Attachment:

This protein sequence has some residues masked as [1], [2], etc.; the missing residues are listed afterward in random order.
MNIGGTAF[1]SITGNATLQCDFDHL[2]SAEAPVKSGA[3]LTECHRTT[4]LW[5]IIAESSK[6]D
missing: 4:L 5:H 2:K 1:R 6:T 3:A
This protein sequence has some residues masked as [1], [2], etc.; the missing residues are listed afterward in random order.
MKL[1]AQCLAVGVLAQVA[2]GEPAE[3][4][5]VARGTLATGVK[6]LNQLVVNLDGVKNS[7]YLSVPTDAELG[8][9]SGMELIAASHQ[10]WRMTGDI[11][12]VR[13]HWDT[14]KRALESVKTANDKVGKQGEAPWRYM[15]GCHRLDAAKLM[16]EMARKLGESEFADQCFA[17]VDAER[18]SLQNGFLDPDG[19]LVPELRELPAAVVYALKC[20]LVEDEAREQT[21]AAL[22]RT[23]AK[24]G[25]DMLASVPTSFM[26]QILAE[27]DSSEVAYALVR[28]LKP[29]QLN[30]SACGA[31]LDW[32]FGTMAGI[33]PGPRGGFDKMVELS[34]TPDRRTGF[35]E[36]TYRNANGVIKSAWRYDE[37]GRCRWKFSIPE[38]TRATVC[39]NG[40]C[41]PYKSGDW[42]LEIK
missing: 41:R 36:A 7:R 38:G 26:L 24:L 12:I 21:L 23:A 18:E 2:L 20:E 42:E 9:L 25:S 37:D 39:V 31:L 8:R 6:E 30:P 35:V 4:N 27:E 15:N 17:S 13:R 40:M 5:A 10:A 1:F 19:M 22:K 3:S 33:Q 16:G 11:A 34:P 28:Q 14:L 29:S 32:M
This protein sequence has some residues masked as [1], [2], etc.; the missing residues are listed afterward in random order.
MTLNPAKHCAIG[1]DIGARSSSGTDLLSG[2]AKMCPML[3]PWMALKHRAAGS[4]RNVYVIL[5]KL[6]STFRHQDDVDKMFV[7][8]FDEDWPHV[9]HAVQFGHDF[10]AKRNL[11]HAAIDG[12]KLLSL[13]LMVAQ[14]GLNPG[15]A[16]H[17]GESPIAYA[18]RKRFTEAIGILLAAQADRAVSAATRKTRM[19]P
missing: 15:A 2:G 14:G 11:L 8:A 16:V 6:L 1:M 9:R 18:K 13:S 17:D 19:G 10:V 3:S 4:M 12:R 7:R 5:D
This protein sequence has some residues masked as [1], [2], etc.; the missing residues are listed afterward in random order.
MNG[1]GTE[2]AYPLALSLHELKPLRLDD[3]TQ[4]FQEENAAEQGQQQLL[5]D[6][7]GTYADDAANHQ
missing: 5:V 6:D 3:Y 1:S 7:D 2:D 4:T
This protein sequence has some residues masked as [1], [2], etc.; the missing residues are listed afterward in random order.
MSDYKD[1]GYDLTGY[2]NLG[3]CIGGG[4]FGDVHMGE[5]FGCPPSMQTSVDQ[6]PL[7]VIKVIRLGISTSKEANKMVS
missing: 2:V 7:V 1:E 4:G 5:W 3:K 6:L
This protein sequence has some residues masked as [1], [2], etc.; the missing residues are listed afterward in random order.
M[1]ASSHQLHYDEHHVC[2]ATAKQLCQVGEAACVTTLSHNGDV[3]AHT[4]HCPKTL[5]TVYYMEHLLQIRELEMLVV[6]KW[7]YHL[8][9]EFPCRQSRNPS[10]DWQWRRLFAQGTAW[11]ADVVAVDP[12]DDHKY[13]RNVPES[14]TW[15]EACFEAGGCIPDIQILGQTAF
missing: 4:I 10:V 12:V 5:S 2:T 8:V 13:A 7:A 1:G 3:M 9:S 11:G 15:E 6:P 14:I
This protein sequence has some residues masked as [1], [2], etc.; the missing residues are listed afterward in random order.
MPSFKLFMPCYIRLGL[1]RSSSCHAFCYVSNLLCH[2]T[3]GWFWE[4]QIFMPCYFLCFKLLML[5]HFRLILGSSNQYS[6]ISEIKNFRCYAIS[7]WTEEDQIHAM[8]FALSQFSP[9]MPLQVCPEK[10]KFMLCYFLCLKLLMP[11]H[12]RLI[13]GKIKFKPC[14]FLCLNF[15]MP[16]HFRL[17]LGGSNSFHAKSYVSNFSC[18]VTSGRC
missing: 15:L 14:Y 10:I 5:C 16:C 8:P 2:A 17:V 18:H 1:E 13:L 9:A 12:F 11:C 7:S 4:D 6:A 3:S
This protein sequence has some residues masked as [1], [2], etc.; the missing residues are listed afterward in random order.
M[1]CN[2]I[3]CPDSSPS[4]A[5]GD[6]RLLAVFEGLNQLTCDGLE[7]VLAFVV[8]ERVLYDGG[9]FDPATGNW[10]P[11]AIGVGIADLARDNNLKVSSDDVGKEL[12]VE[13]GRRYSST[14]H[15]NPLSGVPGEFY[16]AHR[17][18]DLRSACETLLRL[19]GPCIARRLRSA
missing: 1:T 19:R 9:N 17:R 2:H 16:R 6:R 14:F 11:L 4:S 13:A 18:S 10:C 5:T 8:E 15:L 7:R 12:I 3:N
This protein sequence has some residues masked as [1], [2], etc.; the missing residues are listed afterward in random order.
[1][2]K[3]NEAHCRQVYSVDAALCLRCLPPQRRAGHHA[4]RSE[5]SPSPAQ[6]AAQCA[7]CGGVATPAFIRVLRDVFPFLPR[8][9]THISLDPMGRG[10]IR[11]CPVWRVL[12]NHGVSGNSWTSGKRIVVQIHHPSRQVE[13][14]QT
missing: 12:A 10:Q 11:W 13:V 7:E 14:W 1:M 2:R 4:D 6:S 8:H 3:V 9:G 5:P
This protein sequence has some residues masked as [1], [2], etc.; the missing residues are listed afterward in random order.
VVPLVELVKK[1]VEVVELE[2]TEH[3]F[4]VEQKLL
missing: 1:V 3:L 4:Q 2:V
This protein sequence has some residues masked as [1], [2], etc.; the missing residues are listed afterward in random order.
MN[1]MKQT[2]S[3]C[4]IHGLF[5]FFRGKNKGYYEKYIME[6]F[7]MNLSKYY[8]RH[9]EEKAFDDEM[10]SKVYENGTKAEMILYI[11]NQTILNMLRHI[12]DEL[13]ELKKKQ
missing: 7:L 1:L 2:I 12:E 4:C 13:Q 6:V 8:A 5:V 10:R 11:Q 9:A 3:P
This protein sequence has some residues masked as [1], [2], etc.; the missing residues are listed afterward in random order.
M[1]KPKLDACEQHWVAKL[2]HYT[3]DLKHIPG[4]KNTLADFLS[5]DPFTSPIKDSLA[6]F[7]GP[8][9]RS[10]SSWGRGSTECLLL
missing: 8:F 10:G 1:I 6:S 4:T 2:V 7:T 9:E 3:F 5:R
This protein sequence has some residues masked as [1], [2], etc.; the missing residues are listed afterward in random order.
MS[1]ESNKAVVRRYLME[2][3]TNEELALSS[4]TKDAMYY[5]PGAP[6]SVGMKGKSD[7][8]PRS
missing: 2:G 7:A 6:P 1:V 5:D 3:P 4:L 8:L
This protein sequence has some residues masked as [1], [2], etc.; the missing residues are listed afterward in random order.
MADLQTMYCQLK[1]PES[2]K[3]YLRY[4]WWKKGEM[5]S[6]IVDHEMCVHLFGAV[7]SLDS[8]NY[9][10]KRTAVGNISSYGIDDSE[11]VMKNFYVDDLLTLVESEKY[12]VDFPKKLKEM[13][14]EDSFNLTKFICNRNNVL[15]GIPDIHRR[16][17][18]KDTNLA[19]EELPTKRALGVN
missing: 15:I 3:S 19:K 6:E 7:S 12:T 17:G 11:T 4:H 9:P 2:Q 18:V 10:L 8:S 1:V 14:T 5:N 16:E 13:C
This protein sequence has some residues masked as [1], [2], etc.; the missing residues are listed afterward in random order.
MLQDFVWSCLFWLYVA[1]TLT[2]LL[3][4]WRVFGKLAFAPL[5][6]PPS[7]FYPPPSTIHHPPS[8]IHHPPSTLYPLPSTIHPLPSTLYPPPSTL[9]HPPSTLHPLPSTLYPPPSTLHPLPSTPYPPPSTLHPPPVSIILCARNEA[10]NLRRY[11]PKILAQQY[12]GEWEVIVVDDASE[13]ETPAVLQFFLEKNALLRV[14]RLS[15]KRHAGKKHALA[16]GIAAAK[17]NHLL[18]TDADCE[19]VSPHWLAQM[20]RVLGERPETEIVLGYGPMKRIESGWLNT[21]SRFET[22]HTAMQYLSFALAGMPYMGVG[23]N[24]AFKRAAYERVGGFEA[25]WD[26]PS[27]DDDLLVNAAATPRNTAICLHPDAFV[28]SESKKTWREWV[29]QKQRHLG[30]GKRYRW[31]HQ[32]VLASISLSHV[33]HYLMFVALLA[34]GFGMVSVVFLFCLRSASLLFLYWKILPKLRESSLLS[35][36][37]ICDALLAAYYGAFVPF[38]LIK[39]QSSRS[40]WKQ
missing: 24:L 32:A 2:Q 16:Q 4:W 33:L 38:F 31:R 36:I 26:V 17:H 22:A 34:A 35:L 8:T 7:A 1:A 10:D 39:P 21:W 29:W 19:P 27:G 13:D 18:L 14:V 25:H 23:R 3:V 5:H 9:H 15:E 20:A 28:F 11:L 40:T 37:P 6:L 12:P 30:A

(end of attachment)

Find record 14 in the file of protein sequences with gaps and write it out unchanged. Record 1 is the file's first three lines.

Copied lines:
This protein sequence has some residues masked as [1], [2], etc.; the missing residues are listed afterward in random order.
MADLQTMYCQLK[1]PES[2]K[3]YLRY[4]WWKKGEM[5]S[6]IVDHEMCVHLFGAV[7]SLDS[8]NY[9][10]KRTAVGNISSYGIDDSE[11]VMKNFYVDDLLTLVESEKY[12]VDFPKKLKEM[13][14]EDSFNLTKFICNRNNVL[15]GIPDIHRR[16][17][18]KDTNLA[19]EELPTKRALGVN
missing: 15:I 3:S 19:K 6:E 7:S 12:T 17:G 11:T 4:H 9:P 2:Q 18:V 10:L 8:S 1:V 14:T 5:N 16:E 13:C